I am constantly asking nicely for my family to help with simple everyday chores, or just get ready for family outings. My family waits for me to wake them up, tell them what to do, and even though I tell them how much time we have, they drag their feet and I find myself loading the car and doing all the work to get there on time by myself. By the time everyone's in the car, I'm stressed and upset and they’re all mad at me for rushing them. If I just leave to be there on time, my husband gets mad at me for leaving him behind, but he lays in bed until right before we have to leave then gets in the shower. I'm left yelling at the kids to help me get everything else ready so we can leave. The kids feel like I make them do all the work their dad should be helping with, but no matter what I say or do, I'm the bad guy all around. Can you help me get my spouse and kids to be responsible?
I can help with this, but you are going to have to be more responsible too if you want to fix this. You have taught your family how to treat you, and you have accidently taught them to be lazy and make you feel guilty about rushing them. Or you may be so controlling that you have created natural resistance against whatever you try to make them do.
You may also be what we call an "Organizer," which is one of 12 psychological inclinations that all humans fit into. (If you want to read more about them, you can on my website.) Organizers have a strong need for order and control, and it can feel, at times, more important than people. If you are like this, you may need to do some work on letting go of control and loss. It may even require some work with a coach or other professional.
You are also going to have to stop shouldering responsibility for everyone’s choices. Right now you are either being a doormat or you are over-controlling, selfish and mean. You are most likely going back and forth between these two states, because you can’t get either one to work.
In order to change this behavior, you must understand the three choices you have in response to other people’s bad behavior. (There is a Boundaries Worksheet on my website that shows these in detail.) Your three options look like this:
It sounds like being on time is important to you and it’s not important to your family. You should have a family meeting and explain that you’ve been trying to make everyone have the same values and needs as you, and that’s not fair. From now on, you are going to do better to honor what they want and you are going to ask them to honor you back.
So, you will be getting up and getting ready and leave on time. If anyone wants to come with you they are welcome to, but you will be leaving at this appointed time and if they aren’t ready (you will go without them) but that’s fine too. You will be happy either way. Make sure they all understand you love and respect them no matter what they choose. Then, you do your thing, and if they are mad that you left without them, that is their choice. They are also totally welcome to get ready earlier next time, and you (again) will love them either way.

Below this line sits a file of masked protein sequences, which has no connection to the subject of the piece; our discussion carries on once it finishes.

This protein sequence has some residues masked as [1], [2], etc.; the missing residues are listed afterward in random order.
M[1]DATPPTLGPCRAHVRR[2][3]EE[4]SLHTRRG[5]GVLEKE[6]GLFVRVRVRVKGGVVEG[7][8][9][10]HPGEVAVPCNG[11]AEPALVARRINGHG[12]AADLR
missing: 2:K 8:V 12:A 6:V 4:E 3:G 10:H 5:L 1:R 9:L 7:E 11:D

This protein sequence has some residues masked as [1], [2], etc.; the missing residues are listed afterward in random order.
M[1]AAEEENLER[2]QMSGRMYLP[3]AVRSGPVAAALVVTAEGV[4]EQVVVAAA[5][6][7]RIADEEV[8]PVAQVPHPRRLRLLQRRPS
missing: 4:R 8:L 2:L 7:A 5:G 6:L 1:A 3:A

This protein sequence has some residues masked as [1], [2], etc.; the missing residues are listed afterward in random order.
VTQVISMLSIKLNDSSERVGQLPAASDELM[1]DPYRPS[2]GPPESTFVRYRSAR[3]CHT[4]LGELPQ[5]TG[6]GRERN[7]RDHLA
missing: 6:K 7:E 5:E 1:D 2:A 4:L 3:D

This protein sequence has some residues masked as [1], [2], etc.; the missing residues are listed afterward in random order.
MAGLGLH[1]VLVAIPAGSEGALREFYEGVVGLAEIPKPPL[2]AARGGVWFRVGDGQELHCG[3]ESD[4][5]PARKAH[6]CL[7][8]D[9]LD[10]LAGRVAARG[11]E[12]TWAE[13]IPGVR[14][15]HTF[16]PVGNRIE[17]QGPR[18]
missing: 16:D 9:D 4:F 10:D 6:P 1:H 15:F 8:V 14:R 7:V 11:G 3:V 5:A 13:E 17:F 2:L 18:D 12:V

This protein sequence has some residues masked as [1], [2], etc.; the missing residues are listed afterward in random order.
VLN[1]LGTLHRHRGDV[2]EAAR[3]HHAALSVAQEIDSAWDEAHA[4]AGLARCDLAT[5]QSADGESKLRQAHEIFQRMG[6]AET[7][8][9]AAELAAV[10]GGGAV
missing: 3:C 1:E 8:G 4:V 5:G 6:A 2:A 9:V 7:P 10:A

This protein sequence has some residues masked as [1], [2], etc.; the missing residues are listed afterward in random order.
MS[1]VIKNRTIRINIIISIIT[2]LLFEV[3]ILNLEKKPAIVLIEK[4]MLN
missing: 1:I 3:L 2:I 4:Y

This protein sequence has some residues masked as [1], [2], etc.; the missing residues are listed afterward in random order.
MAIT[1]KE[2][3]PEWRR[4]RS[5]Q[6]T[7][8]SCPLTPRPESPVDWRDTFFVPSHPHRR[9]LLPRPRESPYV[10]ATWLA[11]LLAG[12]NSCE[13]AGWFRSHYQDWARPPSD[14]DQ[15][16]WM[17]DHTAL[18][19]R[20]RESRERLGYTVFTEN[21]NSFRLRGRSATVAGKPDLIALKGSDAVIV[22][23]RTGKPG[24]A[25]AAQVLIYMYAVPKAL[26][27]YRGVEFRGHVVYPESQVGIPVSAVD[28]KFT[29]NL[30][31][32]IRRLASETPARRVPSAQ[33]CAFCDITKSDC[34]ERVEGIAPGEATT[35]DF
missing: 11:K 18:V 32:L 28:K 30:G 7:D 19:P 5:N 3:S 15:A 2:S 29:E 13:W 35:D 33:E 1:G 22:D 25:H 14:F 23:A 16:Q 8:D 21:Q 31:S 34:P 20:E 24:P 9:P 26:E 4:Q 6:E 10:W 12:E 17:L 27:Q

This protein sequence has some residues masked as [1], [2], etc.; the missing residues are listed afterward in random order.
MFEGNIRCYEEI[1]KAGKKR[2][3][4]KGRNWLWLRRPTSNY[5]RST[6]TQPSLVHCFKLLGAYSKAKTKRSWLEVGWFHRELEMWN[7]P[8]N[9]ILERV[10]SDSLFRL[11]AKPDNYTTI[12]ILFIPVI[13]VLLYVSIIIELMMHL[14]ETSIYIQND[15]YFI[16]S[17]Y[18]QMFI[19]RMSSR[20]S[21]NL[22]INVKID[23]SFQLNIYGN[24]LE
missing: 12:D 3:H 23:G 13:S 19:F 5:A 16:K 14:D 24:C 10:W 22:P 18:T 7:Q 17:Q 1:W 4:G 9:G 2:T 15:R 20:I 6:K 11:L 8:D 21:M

If you are going on a trip though and you can’t leave without them, you might let them choose which tasks they would like to own to get things ready and packed and you will be in charge of the rest. Let them know that you plan to leave at a certain time so you will have your stuff ready then. If they aren’t ready at that time, you have made plans to go get a pedicure or sit on the patio with a good book (or choose something that’s a real treat for you) so you will be happy and occupied while you wait for them to get ready.
If your pedicure goes long, they may be waiting for you, but let them know ahead of time this is what they can expect. Whatever you do, don’t go to a place of loss and anger, behave maturely and kindly at all times and have clear expectations ahead of time.
These are examples of healthy, love and strength based boundaries that honor your needs and are also respectful of others.
Make sure you also forgive yourself for being weak or mean in the past. These situations were perfect lessons, and they now give you the chance to look at all your behavior options and see the results each produces, which is very valuable information. Past behavior has nothing to do with your value as a person. Focus on the beautiful lesson this situation is providing you to help you grow, and let the anger go.
You can do this.
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These articles were originally published on KSL.COM
Kimberly Giles is the president and founder of Claritypoint Life Coaching and 12 SHAPES INC. She is an author and professional speaker. She was named one of the top 20 advice gurus in the country by Good Morning America in 2010. She appears regularly on local and national TV and Radio.